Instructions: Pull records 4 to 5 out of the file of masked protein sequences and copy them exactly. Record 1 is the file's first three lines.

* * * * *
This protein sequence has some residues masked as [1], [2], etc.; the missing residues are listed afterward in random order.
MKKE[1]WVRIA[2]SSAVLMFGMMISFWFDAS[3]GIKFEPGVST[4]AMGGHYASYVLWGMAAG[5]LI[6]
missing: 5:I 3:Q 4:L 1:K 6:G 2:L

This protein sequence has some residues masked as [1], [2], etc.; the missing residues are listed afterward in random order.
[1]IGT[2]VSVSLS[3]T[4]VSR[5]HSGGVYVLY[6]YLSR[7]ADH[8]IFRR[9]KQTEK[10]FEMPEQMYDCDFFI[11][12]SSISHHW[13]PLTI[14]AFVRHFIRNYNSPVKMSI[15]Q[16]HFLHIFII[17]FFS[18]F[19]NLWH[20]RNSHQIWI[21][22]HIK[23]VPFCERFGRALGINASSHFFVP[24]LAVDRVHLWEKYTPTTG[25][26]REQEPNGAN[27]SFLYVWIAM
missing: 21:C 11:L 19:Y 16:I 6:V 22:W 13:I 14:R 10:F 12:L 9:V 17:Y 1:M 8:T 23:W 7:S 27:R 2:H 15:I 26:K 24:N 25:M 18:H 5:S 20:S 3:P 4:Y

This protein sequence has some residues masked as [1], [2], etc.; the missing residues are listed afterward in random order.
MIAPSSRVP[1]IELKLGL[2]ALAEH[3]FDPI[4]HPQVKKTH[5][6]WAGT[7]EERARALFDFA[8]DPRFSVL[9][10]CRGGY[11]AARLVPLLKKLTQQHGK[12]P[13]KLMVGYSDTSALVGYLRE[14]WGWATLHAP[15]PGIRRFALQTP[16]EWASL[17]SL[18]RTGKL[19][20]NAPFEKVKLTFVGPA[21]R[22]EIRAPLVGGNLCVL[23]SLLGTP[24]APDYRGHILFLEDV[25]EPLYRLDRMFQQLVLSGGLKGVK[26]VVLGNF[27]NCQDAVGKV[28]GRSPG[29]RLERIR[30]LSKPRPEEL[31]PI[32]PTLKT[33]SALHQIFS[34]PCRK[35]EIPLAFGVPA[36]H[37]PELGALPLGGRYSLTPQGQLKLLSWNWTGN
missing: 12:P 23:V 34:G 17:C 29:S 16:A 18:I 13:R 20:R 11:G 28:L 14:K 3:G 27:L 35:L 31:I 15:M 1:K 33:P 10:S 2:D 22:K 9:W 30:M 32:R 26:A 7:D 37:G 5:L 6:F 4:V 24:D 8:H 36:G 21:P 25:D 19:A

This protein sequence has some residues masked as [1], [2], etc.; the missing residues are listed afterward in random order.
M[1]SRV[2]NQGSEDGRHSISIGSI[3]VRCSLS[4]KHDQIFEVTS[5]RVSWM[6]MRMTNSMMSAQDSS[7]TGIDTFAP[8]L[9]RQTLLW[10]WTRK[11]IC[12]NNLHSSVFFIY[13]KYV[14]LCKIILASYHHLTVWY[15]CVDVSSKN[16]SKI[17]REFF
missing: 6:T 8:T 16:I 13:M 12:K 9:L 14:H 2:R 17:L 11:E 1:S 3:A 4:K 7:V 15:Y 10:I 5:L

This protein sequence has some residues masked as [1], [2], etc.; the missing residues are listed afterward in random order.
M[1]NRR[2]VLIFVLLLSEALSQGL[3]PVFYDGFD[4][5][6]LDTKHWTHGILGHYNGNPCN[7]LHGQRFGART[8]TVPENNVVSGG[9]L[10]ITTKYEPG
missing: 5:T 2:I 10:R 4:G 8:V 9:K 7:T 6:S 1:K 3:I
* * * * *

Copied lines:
This protein sequence has some residues masked as [1], [2], etc.; the missing residues are listed afterward in random order.
M[1]SRV[2]NQGSEDGRHSISIGSI[3]VRCSLS[4]KHDQIFEVTS[5]RVSWM[6]MRMTNSMMSAQDSS[7]TGIDTFAP[8]L[9]RQTLLW[10]WTRK[11]IC[12]NNLHSSVFFIY[13]KYV[14]LCKIILASYHHLTVWY[15]CVDVSSKN[16]SKI[17]REFF
missing: 6:T 8:T 16:I 13:M 12:K 9:L 14:H 2:R 17:L 11:E 1:S 3:A 4:K 7:V 15:Y 10:I 5:L

This protein sequence has some residues masked as [1], [2], etc.; the missing residues are listed afterward in random order.
M[1]NRR[2]VLIFVLLLSEALSQGL[3]PVFYDGFD[4][5][6]LDTKHWTHGILGHYNGNPCN[7]LHGQRFGART[8]TVPENNVVSGG[9]L[10]ITTKYEPG
missing: 5:T 2:I 10:R 4:G 8:V 9:K 7:T 6:S 1:K 3:I